Yes, it’s true: spending money is fun. Buying a new TV, treating yourself to a massage, taking a vacation—all of these things can feel, well, awesome. Especially when you’re rewarding yourself for the hard work you do. But going into debt to be good to yourself? That takes a little of the shine off the experience, doesn’t it? Fortunately, it’s possible to enjoy life and manage debt, at the same time!You’re a grown up, so you probably don’t need to be reminded why racking up debt is a bad idea. But it never hurts to recap a few ways to reign in your personal debt and stay on track to help meet your long-term goals:
- Set up a budget to track your expenses and spending. Try our online Home Budget Analysis Calculator to get started. It’s easy to use and it even gives you a chart showing where your money is going.
- Use cash for everyday purchases like groceries and eating out. You’ll automatically start to rein in your spending when the money comes right out of your pocket.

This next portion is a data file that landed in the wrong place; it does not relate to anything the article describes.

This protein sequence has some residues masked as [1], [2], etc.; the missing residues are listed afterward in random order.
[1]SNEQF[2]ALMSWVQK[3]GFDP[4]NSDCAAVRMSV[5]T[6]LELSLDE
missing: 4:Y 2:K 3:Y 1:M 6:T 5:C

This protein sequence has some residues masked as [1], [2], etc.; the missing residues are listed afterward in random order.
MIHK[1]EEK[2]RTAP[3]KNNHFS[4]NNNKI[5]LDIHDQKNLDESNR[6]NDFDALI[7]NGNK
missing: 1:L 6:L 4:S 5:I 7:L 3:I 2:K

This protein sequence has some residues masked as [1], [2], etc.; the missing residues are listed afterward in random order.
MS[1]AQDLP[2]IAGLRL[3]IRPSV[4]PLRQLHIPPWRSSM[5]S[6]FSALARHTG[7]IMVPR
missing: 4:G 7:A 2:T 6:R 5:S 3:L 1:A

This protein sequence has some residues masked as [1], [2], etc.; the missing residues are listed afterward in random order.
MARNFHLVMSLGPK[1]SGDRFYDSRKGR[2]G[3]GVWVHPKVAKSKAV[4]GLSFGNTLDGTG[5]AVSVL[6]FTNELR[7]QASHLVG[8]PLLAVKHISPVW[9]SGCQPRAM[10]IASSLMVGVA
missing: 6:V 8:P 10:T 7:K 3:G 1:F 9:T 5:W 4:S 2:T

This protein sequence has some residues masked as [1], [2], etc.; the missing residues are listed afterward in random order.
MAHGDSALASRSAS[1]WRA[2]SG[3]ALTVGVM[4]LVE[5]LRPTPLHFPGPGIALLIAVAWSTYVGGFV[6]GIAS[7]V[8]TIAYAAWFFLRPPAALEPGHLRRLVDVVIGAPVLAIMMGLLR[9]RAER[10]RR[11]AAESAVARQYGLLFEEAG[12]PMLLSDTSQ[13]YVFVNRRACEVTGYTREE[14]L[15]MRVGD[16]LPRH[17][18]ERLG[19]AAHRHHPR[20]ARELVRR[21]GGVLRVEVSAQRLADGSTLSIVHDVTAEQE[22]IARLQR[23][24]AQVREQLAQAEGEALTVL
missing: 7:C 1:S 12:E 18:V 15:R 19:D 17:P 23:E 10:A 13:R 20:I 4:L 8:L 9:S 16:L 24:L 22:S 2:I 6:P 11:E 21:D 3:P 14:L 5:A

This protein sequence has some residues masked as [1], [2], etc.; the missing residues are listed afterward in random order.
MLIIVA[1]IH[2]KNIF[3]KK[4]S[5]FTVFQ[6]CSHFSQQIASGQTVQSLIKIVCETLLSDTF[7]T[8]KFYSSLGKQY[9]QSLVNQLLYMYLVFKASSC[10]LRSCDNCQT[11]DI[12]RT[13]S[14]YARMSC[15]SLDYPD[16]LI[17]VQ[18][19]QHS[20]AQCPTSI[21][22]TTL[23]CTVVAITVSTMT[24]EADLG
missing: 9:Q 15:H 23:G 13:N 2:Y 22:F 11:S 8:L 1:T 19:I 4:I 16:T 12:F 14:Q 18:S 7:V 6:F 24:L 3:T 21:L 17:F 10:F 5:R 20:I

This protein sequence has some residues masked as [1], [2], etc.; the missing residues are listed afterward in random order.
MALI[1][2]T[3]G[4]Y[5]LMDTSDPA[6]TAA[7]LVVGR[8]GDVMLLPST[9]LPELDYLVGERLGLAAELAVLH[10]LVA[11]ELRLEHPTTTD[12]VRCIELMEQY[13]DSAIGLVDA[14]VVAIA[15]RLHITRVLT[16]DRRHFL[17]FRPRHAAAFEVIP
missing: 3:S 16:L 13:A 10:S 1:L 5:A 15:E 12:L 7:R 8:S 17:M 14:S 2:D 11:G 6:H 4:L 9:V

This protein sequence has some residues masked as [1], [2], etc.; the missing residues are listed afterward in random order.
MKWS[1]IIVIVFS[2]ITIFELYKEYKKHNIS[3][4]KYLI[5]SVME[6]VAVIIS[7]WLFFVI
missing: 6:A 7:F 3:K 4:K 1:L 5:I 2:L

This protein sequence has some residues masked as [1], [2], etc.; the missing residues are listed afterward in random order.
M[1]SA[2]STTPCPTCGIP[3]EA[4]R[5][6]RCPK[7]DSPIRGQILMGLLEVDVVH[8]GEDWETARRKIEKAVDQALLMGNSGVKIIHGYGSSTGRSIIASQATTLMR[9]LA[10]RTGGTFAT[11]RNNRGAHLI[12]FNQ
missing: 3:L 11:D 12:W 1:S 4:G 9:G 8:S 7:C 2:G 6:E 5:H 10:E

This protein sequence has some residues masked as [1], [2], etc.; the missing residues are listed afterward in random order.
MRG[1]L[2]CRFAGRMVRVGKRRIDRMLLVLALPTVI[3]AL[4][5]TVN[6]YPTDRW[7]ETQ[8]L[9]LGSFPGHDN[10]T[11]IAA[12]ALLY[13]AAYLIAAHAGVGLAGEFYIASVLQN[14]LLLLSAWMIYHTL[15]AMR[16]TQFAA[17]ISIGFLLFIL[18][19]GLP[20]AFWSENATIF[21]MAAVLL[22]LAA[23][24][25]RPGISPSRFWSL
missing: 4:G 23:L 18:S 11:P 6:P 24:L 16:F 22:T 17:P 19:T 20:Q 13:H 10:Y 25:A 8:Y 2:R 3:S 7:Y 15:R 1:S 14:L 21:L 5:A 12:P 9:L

- Carefully monitor your credit card spending each month. Try not to spend more than you can pay off in full each month.
- Pay more than the minimum amount due. Paying just the monthly minimum on credit cards can add extra years to pay off your balance because of all the additional compounded interest you are paying.
- Pay off the credit card with the highest interest rate first. Then pay off the card with the next highest rate. You want to pay off highest interest rates first because they eat up more of your income.
- Pay off credit cards and short-term debt before paying off home mortgages. Interest paid on short-term debt is not tax-deductible. But mortgage interest is.
- As you pay off your credit cards, keep paying into your savings and retirement plans. If you don’t have a retirement plan, it’s easy to open up an IRA account. An IRA lets you save for your retirement without paying taxes on the money your savings could earn while in the IRA.
- Avoid paying off credit cards by borrowing against your home or 401k. Your home and retirement are important assets. Try not to put them at risk.
This material is provided for general and educational purposes only; it is not intended to provide legal, tax or investment advice.